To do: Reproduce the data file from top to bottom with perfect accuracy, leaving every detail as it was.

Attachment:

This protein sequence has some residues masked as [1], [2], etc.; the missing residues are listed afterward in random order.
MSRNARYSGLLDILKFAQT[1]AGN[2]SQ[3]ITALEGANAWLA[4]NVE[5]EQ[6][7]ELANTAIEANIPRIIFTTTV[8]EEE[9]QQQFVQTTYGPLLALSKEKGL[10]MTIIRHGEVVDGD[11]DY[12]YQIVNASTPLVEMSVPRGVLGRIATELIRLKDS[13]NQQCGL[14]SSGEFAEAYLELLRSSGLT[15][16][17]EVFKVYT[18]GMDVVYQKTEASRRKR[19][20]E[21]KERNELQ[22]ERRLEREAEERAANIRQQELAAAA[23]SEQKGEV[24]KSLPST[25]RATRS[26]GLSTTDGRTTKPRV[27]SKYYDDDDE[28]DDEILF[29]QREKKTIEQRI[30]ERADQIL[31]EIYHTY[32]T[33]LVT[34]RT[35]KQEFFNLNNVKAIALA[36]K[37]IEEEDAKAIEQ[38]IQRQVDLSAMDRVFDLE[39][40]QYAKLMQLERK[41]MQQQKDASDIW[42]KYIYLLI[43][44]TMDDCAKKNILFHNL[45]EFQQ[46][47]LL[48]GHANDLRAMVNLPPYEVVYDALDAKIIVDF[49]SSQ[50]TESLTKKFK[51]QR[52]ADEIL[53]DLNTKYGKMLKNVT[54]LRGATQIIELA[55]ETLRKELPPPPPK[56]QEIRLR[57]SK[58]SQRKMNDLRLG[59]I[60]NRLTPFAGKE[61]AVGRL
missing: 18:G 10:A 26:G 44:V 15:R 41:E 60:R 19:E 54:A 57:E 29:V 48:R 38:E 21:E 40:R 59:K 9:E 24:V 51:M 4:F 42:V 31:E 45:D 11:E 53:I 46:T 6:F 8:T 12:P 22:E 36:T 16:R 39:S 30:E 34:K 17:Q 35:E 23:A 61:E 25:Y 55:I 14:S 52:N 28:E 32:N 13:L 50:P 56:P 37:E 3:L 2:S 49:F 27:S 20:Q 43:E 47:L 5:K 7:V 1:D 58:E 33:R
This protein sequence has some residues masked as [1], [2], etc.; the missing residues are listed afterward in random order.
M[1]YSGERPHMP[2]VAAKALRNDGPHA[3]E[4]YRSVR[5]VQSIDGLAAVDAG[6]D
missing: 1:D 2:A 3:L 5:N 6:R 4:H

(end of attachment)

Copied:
This protein sequence has some residues masked as [1], [2], etc.; the missing residues are listed afterward in random order.
MSRNARYSGLLDILKFAQT[1]AGN[2]SQ[3]ITALEGANAWLA[4]NVE[5]EQ[6][7]ELANTAIEANIPRIIFTTTV[8]EEE[9]QQQFVQTTYGPLLALSKEKGL[10]MTIIRHGEVVDGD[11]DY[12]YQIVNASTPLVEMSVPRGVLGRIATELIRLKDS[13]NQQCGL[14]SSGEFAEAYLELLRSSGLT[15][16][17]EVFKVYT[18]GMDVVYQKTEASRRKR[19][20]E[21]KERNELQ[22]ERRLEREAEERAANIRQQELAAAA[23]SEQKGEV[24]KSLPST[25]RATRS[26]GLSTTDGRTTKPRV[27]SKYYDDDDE[28]DDEILF[29]QREKKTIEQRI[30]ERADQIL[31]EIYHTY[32]T[33]LVT[34]RT[35]KQEFFNLNNVKAIALA[36]K[37]IEEEDAKAIEQ[38]IQRQVDLSAMDRVFDLE[39][40]QYAKLMQLERK[41]MQQQKDASDIW[42]KYIYLLI[43][44]TMDDCAKKNILFHNL[45]EFQQ[46][47]LL[48]GHANDLRAMVNLPPYEVVYDALDAKIIVDF[49]SSQ[50]TESLTKKFK[51]QR[52]ADEIL[53]DLNTKYGKMLKNVT[54]LRGATQIIELA[55]ETLRKELPPPPPK[56]QEIRLR[57]SK[58]SQRKMNDLRLG[59]I[60]NRLTPFAGKE[61]AVGRL
missing: 18:G 10:A 26:G 44:V 15:R 41:E 60:R 19:E 54:A 57:E 29:V 48:R 38:E 21:E 40:R 59:K 9:E 24:V 51:M 4:F 42:V 31:E 45:D 11:E 53:I 46:T 6:F 8:T 12:P 22:E 36:T 16:R 39:S 30:E 34:K 17:Q 35:E 23:A 61:E 25:Y 55:I 14:S 52:N 28:E 32:N 13:L 50:P 56:P 37:E 3:L 2:S 49:F 27:S 20:Q 43:E 47:L 5:K 7:V 1:D 58:E 33:R
This protein sequence has some residues masked as [1], [2], etc.; the missing residues are listed afterward in random order.
M[1]YSGERPHMP[2]VAAKALRNDGPHA[3]E[4]YRSVR[5]VQSIDGLAAVDAG[6]D
missing: 1:D 2:A 3:L 5:N 6:R 4:H